Washington, DC

Digital Cherry Blossom Exhibit Hits Hard on Environmental Destruction and Renewal

Matthew Koehler

Inspired by the climate change, rampant consumption, and a global pandemic, a new art exhibit in DC paints a bleak digital picture and asks us to examine ourselves.


Photo by Author

Walking into Renewal 2121, masked but amidst a small jubilant crowd of early viewers, I felt lighter than the last time I experienced one of ARTECHOUSE's (DC) cherry blossom-themed interactive exhibits. Much has happened in the past year that has caused intense existential anxiety. Some parts of the world are just starting to stutter-step out of pandemic lockdowns, others reentering.

COVID-19 notwithstanding, here in the States, and especially in DC, there's been political unrest and violence, followed by a contentious election and more violence. Yet, we enter the 2021 spring season with tentative hope.

Renewal transports us to Tokyo 100 years from now, a megalopolis more mega than it already is. Climate change runs rampant and consumption is king. The city has grown and mutated beyond what exists today, and humanity has encroached upon every natural space with technology, pollution, and waste.

Really though, Tokyo 2121 is a science fiction archetype for any future super city.

Here amongst the unchecked technological growth, its requisite human population and waste, is renewal: a lone sakura tree blooming in early spring is the focal point of digital steampunk imagery playing out on the massive main gallery screens. Atmospheric music (by Mario Hammer and The Lonely Robot) with heavy bass booms punctuate the melancholy violin solo while sakura petals flutter and blow in the electronic breeze.

Every several minutes the scenes shift, offering those standing close enough to the big screens a different interactive experience. In one, factoids about the wastefulness of modern society appear and disappear. "An average American produces approximately 1780 pounds of trash every year. That's heavier than two grizzly bears combined," one screen tells me. In the final scene, the megalopolis disintegrates in a flash glitch art, giving way to tranquil scenery. Nature again reigns over the land.

Renewal offers a bleak vision of the future, but, as the title implies, there is hope in nature's resilience and it's tenacity to survive. Four different galleries explore themes rooted in "the city, nature, and ourselves" and "the constant rebirth of cities through human innovation and nature's adaptive resilience."

Created by Takeda Yuya (surname first), a motion graphics designer and artist, visuals in the main gallery offer the standard immersive experiences Artechouse is known for.

To the right of the main gallery, patrons enter Backend – the "mind of the machine." It's the data center of the super city – powering and deciding "what technology can do for us." According to a description of the exhibit at the entrance of the smaller room, that tech is always watching. Pacing about the dimly lit room, TV's placed in the center play back ghostly images of you looking back. Staring at a blurry digital image of myself, the 2005 horror flick White Noise came to mind, and I'm reminded that I never felt comfortable staring into the static on TVs while growing up.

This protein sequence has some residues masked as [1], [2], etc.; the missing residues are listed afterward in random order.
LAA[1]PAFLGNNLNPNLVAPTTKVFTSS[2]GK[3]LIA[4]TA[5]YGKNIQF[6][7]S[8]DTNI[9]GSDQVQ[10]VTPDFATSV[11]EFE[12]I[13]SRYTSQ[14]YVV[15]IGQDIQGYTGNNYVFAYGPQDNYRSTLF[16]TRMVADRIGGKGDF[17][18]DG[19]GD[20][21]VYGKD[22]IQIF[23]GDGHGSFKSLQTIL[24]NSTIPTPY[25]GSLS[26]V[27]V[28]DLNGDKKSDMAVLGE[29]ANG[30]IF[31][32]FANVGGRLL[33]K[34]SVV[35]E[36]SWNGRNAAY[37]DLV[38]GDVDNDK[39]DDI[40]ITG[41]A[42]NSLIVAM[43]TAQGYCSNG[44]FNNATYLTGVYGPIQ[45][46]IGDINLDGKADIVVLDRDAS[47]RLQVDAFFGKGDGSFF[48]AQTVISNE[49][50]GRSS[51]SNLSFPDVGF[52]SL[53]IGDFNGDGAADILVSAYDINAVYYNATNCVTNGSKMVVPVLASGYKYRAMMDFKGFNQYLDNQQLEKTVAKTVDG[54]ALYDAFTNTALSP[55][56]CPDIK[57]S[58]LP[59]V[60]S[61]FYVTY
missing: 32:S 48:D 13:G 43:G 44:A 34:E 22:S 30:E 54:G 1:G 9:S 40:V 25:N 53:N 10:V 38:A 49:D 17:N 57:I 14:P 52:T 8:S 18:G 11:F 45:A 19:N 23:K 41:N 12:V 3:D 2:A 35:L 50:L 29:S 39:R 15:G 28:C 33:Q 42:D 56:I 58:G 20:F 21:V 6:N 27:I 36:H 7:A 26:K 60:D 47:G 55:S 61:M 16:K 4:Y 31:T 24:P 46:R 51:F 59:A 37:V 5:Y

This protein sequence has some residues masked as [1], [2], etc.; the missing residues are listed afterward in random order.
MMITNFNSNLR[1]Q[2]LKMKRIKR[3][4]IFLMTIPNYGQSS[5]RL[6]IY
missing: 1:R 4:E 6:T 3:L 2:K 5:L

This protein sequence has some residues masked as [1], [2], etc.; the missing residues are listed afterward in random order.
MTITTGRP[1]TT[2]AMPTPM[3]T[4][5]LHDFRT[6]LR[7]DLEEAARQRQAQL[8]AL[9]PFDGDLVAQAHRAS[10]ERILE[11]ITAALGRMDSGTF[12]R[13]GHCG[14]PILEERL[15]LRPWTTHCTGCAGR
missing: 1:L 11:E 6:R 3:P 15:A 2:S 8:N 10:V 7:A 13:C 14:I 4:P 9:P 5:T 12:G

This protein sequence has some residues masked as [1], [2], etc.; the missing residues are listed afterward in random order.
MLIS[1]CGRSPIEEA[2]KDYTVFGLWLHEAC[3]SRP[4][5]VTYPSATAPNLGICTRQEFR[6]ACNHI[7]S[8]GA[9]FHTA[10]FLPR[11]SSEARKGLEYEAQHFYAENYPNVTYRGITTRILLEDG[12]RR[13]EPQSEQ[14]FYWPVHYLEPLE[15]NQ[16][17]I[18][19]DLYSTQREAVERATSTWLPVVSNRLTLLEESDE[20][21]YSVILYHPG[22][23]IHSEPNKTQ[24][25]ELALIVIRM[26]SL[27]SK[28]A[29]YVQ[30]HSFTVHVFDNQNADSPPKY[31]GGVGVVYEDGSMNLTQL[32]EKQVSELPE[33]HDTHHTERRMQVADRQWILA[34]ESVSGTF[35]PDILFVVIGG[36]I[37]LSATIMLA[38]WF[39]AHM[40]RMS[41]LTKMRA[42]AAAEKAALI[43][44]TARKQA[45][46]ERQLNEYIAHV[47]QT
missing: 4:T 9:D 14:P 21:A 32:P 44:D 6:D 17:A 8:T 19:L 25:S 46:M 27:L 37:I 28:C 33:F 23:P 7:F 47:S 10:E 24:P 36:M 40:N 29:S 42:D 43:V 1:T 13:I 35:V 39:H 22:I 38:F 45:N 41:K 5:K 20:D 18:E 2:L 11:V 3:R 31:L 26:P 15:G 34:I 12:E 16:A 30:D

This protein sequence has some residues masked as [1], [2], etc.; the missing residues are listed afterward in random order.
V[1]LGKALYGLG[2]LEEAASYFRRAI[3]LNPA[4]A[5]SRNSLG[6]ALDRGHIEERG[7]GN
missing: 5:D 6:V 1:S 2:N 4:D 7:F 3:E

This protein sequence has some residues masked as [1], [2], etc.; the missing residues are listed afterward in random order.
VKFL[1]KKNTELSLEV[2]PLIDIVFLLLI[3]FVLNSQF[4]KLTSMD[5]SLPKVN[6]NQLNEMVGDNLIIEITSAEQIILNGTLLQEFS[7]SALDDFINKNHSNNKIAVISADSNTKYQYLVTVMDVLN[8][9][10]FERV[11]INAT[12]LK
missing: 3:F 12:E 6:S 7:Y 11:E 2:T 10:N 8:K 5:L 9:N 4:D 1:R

Quickly exiting the haunted data center, I made my way to ATH20XX, a muraled alleyway showing cyborgs in kimonos. The artwork by Fujita Satoshi (surname first), a.k.a Dragon76 (Fujita's birth year), harps on themes of artificial intelligence and biomechanical enhancements. There's nothing to interact with in this section of Renewal, but the artwork is sharp and worth a look.

Venturing deeper into the bowels of 22 century Tokyo, I found myself on a bridge between two massive buildings in View from Above. The back multimedia room transported me back to the early 90s to the inside of a pixelated Super Nintendo game, complete with beep boop sounds. Ever present drones on either side of the bridge tracked my presence and the screen at the back of the room gave patrons another chance to interact...with drones.

No people exist in Renewal. Come to think of it, people haven't existed in any of Artechouse's cherry blossom-themed exhibits I've experienced. It's an experience devoid of humanity, except for the things we created and left behind. Unless you count patrons. Perhaps we are meant to see ourselves as existing within the exhibit?

Taking a different route back to the main gallery, I strolled down Sleepless Alley – a narrow side street chocked full of vendors and interactive vintage games. Scan your hand over an electronic panel and get an advert for water or play a game called "Extinct Menagerie" to see animals and plants now extinct. Minus the extinct flora and fauna, this part of Renewal reminded me of the actual Tokyo I explored all those years ago when I lived in Japan.

Before leaving the horribly mutated and overgrown city Renewal 2121 for the real world, I made my way back to the main gallery to soak it in. A few patrons remained, including a lone child dancing in front of the final scene, nature's renewal – soft, tranquil music played. The scene again disintegrated and the music abruptly changed back to the mechanical booms of super Tokyo.

The innocent muse disappeared, fleeting – not unlike ephemeral cherry blossoms. Her departure, though, promised a different renewal – that of ourselves.

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Essays and reporting. Most of this is true. Bylines around the Web. Editor of a local newspaper in the District. Got a tip? Contact me here: https://twitter.com/MattJKoe.

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